China has already hinted at this, though in the form of a mild threat. It must be recognized that at the core the OBOR initiative is a multilateral economic regime that has all the potential to herald a new breakthrough in the global trade and commerce and completely transform the postwar economic order. At this stage, China has made attempts to cajole India to join. The project is in a nascent state but, with time, China might grow stronger and capture the vantage points of this international economic regime. At that point, India will have no clout to control, regulate and manipulate the economic and geopolitical trends that emanate from the initiative. Hence, it becomes necessary to see beyond the petty issues of ego and minor interests of domestic electoral politics and join the initiative. The best way forward is to hop on the bandwagon and carve out a niche, chipping away at China’s clout. This is what the world powers are aiming at. US and Japan, though officially not part of the initiative, have sent their representatives. American companies have been awarded big contracts in CPEC.
Further, India has nothing to fear. While One Belt, One Road captured the world’s imagination in 2013, it is essential to note that India is at the center of many regional connectivity projects like the Chahbahar port (with Iran) and Zaranj-Dalaram highway. Another project with which India is associated is the International North-South Transit Corridor (INSTC). The INSTC was started in 2000, almost a decade before OBOR, and initially brought together India, Iran and Russia to create multi-modal links (ship-rail-road) from India to Europe via the Gulf, Central Asia and Russia. The partnership later included Turkey and other Central Asian republics. The Ashbaghat Agreement, that brings together India, Oman, Iran and the Central Asian republics, was initiated in April 2011.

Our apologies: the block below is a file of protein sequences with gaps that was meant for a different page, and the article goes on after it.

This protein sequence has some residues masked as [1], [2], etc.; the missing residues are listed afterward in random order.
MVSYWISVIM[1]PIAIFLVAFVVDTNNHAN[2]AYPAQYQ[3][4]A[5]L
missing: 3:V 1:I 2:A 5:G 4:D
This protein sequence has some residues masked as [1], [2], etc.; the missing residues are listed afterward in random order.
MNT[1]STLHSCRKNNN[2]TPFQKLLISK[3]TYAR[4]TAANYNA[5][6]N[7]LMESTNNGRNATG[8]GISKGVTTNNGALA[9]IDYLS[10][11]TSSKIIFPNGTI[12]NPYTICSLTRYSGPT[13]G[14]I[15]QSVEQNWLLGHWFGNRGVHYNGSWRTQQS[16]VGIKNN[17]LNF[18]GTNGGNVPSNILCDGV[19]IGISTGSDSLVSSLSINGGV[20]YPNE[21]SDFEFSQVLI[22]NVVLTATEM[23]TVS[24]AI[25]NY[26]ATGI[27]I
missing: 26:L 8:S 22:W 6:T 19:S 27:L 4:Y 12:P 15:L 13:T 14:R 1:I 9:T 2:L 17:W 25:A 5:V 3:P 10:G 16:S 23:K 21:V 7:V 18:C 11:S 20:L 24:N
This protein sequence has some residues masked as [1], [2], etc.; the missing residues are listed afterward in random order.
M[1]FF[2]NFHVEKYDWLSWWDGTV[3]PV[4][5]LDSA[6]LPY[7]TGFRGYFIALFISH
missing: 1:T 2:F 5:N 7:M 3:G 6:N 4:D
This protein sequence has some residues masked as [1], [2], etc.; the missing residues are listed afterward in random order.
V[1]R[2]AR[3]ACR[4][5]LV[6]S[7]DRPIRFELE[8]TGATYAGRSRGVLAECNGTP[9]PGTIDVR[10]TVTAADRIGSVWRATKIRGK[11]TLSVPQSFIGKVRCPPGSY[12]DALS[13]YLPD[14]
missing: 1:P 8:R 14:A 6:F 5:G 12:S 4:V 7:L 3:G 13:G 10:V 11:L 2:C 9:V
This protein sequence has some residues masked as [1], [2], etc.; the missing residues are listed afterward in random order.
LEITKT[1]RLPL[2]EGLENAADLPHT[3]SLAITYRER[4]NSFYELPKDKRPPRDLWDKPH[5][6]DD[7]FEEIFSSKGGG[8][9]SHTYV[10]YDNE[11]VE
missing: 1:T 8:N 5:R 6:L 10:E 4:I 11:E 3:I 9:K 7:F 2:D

In South Asia, Indian projects include the development of the Andaman and Nicobar Islands in the Bay of Bengal into a maritime hub, including a dry dock and a shipbuilding facility. At the Sri Lankan port of Trincomalee, India has been setting up a petroleum hub. Another One Belt, One Road project that already involves India directly is Bangladesh-China-India-Myanmar Economic Corridor (BCIM-EC), which is a combination of infrastructure and trade facilitation agreements.
Saadat Hasan Bilal writes in The Diplomat: “These (Indian Connectivity projects) might lack the dramatic impact of OBOR, but taken together, they bring together a number of solid partners and have the capacity to transform the regional economic and geopolitical landscape to India’s advantage. India, thus, has little need to feel insecure about OBOR.”
China has already recognized the need for more extensive and intensive dialogue with major actors like India, whose participation in One Belt, One Road would be crucial for the successful implementation of the project. If connectivity projects were to be negotiated among the various stakeholders with a cooperative spirit, the strategic value of the projects would increasingly pave the way for their more important economic value, which would be the true win-win that Chinese policymakers have been emphasizing lately. This will open the space for an active Indian role in projects that serve its interests, such as BCIM-EC and those that would promote links from South Asia to Central Asia and Russia.
Kautilya, the famous India theorist on statecraft, suggests it is important to monitor and contain the activities of the state’s “enemy” and its diplomacy through engagement and cooperation rather than war, which is becoming increasingly difficult in today’s globalized world. Hence, in line with Kautilya, it is beneficial for India to join OBOR, as Kautilyan principles strongly inform the philosophical moorings of India’s foreign policy.